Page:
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English Language Arts

The Standards Remain The Same

The State of New Jersey hasn't touched the English Language Arts standards, but that doesn't mean there isn't a tremendous amount of work to do in English language arts courses. 

You can start by answering a few simple questions:

1. How diverse is the list of authors whose texts you assign?

2. How diverse are the characters represented in those texts?

3. What role to BIPOC/Disabled/LGBTQ+ characters play in those texts?

4. What kinds of questions are you asking about those texts?

5. If you have a diverse book list, do you have texts from BIPOC/Disabled/LGBTQ+ authors that are something besides tragedies?

How you answer these questions and how you go about diversifying your book list will inevitably involve other stakeholders in your school community. You may teach in a school where the curriculum is strictly controlled by a Board of Education that is averse to diversifying the syllabi.


If that's the case, you may find that there's room in independent reading choices. When I was teaching World Cultures a dozen years ago, I compiled a list of books​ from which the kids could choose an 'outside read.'  (Mind you, this list is 12 years old. I'm sure I could add a bunch of newer books.) At Back-to-School night, I told the parents about the upcoming 'outside read' assignment, I let them know about the Amazon wish list and I asked them to help their children pick their books. With a wide range of texts and full parental involvement, I never heard a peep of complaint.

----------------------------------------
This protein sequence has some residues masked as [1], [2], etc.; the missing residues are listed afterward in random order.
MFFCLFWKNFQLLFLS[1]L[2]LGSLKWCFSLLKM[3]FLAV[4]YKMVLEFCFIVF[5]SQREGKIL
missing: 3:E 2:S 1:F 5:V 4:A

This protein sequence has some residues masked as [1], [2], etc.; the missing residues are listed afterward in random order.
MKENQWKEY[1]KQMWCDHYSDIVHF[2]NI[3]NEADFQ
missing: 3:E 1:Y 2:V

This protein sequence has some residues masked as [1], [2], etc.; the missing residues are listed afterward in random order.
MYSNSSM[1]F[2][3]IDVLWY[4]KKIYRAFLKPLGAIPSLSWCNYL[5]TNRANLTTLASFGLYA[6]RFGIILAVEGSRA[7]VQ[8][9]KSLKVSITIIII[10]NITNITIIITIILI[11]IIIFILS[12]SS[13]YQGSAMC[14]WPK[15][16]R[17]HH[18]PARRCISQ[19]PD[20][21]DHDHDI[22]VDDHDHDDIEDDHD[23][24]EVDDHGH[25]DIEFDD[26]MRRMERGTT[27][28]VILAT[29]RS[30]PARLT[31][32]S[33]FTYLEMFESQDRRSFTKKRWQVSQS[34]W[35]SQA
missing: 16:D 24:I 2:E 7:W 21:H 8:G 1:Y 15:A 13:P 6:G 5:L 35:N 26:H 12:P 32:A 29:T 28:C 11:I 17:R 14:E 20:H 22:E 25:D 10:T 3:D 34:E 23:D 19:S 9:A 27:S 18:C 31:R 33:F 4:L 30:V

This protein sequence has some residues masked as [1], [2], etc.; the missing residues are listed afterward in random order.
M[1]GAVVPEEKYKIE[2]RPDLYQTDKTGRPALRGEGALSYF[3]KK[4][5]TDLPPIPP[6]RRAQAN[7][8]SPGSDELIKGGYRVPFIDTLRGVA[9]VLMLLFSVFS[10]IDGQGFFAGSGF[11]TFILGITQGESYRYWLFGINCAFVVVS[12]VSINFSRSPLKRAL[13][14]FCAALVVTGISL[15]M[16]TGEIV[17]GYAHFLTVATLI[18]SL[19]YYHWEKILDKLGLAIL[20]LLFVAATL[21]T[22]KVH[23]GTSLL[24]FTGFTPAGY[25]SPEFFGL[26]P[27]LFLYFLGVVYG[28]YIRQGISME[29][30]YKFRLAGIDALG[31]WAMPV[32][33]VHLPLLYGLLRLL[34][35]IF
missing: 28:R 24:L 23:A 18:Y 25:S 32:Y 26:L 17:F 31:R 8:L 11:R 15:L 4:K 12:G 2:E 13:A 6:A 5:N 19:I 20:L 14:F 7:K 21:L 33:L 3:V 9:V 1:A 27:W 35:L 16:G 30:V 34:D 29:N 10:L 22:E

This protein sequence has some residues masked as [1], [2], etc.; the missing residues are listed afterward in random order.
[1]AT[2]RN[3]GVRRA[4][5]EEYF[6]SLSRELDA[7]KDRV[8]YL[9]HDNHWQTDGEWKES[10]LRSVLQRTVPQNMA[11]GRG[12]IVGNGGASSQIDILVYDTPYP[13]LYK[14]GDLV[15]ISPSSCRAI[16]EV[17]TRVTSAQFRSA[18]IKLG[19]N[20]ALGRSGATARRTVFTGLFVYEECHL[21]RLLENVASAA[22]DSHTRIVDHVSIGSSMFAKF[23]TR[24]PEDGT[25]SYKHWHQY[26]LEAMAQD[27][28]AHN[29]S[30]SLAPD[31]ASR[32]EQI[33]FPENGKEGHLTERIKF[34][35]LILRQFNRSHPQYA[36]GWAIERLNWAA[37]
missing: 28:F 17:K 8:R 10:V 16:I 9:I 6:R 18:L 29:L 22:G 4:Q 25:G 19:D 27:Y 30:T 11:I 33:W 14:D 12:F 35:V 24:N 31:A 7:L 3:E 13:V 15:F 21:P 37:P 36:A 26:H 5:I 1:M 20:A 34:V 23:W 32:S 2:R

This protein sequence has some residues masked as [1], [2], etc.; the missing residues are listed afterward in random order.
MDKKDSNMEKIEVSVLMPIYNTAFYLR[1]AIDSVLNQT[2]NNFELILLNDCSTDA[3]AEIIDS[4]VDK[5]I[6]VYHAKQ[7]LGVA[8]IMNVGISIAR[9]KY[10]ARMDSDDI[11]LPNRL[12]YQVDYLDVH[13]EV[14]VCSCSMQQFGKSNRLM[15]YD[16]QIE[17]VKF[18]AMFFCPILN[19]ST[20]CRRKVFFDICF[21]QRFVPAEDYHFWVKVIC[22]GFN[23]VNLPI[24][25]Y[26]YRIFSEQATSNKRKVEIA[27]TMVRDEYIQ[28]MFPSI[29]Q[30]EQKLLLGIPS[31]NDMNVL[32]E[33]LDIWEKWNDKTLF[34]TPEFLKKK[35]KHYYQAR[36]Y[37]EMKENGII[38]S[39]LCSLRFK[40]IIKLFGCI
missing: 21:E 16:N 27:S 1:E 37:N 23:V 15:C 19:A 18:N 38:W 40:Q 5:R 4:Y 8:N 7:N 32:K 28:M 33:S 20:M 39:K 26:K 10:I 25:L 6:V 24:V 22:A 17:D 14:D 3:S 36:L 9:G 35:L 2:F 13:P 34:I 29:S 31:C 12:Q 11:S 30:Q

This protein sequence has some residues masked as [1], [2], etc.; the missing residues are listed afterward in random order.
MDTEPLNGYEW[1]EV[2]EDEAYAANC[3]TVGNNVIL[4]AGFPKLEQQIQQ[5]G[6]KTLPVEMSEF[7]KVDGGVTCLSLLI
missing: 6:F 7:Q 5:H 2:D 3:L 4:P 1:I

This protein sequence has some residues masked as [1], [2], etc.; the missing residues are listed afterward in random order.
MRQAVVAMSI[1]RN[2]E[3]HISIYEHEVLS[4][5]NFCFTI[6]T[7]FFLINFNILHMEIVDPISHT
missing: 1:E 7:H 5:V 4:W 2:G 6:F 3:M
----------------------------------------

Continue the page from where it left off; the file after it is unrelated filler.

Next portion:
That being said, I have taught in districts where teachers were not allowed to choose materials without Board approval, so I understand how real this challenge may be for you. You may find it helpful to enlist your town's librarians. You may be able to share with them some of the titles you'd like the kids to review, and they could find a way to display them. That might work.

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